Written by Bob Woelk Wednesday, 12 December 2007 15:55
I haven’t heard much about Madeline Hunter lately. Her seven steps for preparing school lesson plans were all the rage when I started teaching back in the 1990s.
In fact, I attended a packed conference at the Hutchinson Sports Arena where the queen herself held court. Her message was that teachers make a series of decisions about how they will present each lesson. Those choices determine how well the instructor reaches all his or her students.
Hunter died in 1994. Did the idea that all of us, whether teachers or not, need to make solid decisions die with her?
Sometimes I think so.
We can point to all sorts of bad decisions in the news of late. University of Kansas basketball star Brandon Rush decided not to pay a few pesky traffic fines he accumulated in Douglass County over the past two years.
As a result, he was arrested last week, then released on a $500 bond. So far, the consequences to his roundball career have not been significant. But, the decision to not worry about those moving violations could have resulted in his suspension from the team, potentially damaging his professional career.
Come to think of it, however, these days a rap sheet is just as likely to enhance a pro sports career as it is likely to negatively affect it.
We often hear of high school athletes making bad choices as well. How many times have students risked suspension and worse by deciding to attend parties where illegal drinking has taken place. Sometimes they are caught and ruled ineligible. Sometimes they get away with it. Sometimes they die in car crashes. All are potential consequences. Yet, the choice is made to gamble, to put it all on the line.
I, too, have taken chances and have driven while impaired. In my case, it has been sleepiness that has impacted my reaction time and concentration.
On a less serious note, I recall making a nearly catastrophic decision when I was in college. I occasionally made a few extra bucks covering high school basketball games.
On one snowy, icy Friday night, I was one of the last to leave the parking lot after a game. I put the car in reverse, and nothing happened. My tires had been warm when I had arrived and had melted a patch of snow under each wheel. Those spots had refrozen during the game, and the tires of my 1974 Gremlin were rendered gripless.
Having not had the benefit of enough experience with this type of situation, and seeing no one around to give me a shove, I decided to put the automatic transmission into “drive” and give the car a quick push. I figured a car couldn’t travel all that fast without the driver pressing the accelerator. I should be able to get it moving and then jump in behind the wheel in time to stop the car before it hit anything, I surmised.
Guess what I found out. It is extremely difficult to catch a moving vehicle, and even a Gremlin will get going rather rapidly given its own free rein.
I learned that, though a car seems to be traveling slowly when one is in it, the actual speed is deceiving.
So, chasing the car across the frozen, ice rink of a parking lot was bad choice number one. The second bad idea was a decision to attempt to get into the car while it was moving. I grabbed the open door, swung into the driver’s seat, applied the brake and managed to stop the vehicle moments before it slid into the ditch at the opposite side of the parking lot.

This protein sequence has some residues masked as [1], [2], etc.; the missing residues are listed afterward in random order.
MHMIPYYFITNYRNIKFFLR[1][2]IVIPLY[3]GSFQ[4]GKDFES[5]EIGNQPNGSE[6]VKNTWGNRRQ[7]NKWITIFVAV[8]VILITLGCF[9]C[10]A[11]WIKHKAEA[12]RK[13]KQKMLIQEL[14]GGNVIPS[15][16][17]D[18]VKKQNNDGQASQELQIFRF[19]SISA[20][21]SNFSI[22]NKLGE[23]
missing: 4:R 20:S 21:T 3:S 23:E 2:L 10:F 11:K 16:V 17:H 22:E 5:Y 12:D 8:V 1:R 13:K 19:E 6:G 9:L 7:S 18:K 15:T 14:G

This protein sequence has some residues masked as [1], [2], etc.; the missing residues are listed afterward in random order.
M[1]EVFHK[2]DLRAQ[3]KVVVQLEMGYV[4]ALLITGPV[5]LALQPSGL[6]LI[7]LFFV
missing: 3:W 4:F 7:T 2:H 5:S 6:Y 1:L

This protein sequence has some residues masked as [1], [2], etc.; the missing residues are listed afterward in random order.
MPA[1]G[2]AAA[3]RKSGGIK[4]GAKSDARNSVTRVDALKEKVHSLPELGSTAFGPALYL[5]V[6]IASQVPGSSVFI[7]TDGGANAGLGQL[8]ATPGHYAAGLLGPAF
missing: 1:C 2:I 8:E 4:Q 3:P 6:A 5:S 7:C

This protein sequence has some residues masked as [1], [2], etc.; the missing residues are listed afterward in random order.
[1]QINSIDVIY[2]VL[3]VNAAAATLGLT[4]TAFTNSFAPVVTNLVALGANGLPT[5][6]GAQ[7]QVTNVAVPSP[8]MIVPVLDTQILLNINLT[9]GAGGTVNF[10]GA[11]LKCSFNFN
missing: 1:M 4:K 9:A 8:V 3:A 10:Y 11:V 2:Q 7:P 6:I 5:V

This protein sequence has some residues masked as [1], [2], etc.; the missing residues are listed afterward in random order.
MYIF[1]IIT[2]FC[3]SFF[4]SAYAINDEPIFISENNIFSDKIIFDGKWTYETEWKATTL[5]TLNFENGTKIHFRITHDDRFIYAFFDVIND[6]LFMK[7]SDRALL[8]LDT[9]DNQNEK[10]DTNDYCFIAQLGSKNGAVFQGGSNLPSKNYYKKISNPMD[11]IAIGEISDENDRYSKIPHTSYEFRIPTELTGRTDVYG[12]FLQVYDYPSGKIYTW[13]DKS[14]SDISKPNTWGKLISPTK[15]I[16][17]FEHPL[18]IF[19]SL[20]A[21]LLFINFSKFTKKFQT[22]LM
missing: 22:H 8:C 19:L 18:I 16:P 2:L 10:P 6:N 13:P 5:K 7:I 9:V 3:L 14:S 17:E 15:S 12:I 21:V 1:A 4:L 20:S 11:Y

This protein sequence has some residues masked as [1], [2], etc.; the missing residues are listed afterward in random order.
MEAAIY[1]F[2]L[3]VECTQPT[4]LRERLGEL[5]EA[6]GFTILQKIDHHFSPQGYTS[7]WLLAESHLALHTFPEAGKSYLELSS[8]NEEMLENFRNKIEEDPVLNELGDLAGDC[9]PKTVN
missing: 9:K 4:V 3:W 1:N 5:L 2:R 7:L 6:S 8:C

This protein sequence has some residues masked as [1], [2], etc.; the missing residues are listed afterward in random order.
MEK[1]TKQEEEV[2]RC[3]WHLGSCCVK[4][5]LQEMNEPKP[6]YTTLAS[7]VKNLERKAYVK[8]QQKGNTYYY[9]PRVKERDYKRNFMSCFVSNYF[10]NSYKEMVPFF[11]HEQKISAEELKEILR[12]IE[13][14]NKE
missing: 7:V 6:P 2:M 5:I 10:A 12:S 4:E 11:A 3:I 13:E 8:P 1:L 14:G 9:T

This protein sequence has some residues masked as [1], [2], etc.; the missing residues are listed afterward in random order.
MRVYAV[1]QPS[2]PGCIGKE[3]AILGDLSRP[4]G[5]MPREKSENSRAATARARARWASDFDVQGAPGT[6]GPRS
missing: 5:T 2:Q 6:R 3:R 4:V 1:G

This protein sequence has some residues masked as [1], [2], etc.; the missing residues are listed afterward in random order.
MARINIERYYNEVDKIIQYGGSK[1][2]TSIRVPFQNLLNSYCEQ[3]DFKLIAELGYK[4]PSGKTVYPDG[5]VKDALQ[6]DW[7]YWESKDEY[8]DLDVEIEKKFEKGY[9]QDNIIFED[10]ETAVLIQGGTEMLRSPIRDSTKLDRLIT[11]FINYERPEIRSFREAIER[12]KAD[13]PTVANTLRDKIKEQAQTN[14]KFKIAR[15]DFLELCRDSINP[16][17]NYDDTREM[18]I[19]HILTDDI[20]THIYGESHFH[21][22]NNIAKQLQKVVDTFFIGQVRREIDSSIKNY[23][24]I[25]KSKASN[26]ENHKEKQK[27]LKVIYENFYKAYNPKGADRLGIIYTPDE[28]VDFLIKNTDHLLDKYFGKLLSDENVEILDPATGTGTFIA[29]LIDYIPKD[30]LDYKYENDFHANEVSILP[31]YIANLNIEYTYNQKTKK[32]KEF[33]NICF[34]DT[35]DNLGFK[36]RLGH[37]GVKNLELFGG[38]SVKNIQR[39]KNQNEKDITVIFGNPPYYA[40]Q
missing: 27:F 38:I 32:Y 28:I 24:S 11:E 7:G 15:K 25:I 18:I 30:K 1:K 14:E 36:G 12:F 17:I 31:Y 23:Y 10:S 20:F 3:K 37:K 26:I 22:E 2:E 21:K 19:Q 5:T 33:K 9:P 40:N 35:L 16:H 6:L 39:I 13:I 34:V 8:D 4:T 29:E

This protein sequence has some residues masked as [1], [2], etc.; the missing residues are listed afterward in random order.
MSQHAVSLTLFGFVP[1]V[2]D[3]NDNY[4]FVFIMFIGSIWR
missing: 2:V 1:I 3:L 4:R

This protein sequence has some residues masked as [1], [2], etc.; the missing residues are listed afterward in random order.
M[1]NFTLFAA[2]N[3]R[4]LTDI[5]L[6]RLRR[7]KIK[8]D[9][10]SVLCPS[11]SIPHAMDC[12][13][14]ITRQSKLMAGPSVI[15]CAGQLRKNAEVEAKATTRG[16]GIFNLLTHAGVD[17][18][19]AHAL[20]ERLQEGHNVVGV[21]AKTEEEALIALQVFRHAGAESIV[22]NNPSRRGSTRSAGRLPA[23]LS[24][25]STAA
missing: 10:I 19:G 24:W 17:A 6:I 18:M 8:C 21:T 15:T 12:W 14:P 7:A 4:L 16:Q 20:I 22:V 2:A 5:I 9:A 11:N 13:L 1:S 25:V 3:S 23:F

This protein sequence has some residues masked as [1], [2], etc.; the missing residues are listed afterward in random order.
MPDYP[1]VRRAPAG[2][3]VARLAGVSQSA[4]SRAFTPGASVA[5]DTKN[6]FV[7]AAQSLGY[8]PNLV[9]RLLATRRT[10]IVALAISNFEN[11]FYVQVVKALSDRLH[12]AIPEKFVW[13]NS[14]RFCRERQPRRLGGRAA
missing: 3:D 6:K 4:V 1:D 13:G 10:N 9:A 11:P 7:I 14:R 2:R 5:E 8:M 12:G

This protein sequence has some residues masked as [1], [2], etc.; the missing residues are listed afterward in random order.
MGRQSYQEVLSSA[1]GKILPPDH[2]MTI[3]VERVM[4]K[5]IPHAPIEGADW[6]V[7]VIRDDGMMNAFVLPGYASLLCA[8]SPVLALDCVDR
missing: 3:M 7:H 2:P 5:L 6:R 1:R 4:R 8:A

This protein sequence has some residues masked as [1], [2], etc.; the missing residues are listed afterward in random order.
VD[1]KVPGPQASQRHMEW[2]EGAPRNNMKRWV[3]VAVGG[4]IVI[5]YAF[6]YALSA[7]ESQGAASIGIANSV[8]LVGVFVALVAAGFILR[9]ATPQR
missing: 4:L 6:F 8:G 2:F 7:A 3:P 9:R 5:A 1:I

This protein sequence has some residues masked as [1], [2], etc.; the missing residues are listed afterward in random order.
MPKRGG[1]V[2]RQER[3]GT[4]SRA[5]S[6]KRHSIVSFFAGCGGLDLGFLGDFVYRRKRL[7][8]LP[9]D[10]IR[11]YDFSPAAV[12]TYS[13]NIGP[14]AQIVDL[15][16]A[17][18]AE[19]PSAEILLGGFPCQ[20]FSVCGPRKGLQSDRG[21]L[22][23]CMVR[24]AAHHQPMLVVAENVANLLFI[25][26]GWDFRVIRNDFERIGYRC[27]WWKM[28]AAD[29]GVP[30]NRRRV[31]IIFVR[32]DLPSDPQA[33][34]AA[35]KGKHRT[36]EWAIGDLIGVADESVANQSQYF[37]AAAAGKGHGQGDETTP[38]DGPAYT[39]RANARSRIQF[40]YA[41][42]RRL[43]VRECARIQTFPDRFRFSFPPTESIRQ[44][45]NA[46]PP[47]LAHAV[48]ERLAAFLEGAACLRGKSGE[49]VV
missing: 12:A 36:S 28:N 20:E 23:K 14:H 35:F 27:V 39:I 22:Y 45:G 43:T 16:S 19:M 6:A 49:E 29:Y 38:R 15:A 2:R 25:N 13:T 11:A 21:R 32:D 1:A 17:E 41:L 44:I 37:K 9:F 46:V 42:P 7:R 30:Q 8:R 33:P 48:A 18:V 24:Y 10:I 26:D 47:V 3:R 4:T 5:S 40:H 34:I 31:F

I could easily have been drug under the car and killed. But, my choice was dictated by the fact that I didn’t want to be inconvenienced, and likely more importantly, I didn’t want to be embarrassed by having to call someone to pull my car out of the ditch.
I learned a physics lesson even though I had never taken the class in high school. I believe the mathematical formula is: Gremlin + ice + application of force = momentum, speed and potential death.
I beat the odds that day. I gambled, and I won. But, the situation scared me enough that I vowed never to try that again.
Not everyone is as lucky. I mean no disrespect to the young woman or her parents, but it seems obvious to me that Emily Sanders, the 18-year-old from El Dorado who was murdered recently, made a series of bad decisions that ultimately cost her life.
There is no point in playing the blame game, but I question what an underage young woman was doing in a bar in the first place. What choices placed her at the wrong place at the wrong time, talking to the wrong person?
The frightening part of this story is that we have students in our own community who are making those types of decisions every day. It has been my experience that young people believe they are immortal, and that things like what tragically happened to that El Dorado teenager just won’t, can’t happen to them.
Many teens believe that when adults discipline them, we are just being mean or unreasonable and we just “don’t understand.”
I believe world-savvy adults understand far more than young people about choices, and it is our obligation to do whatever we can to help our teens gain from our experience. That may mean stepping in on occasion and saying “NO,” despite the pleading and cajoling we may be subjected to.
Yes, teens can rightly point to the fact that adults don’t always make the best decisions. Every time one of us lights up a cigarette or chooses to drive impaired, we are setting a bad example.
When we invade countries based on partial or shaky intelligence, then stubbornly insist that no mistake was made, we send the wrong message.
We should admit our errors and apologize for them.
Madeline Hunter was right. Life is a series of choices. Some are small. Some are large. And some are potentially catastrophic. Maybe the fact that we are not hearing much about teaching and learning good decision-making skills lately is a telltale sign.
The question may well be, who is making these choices for us?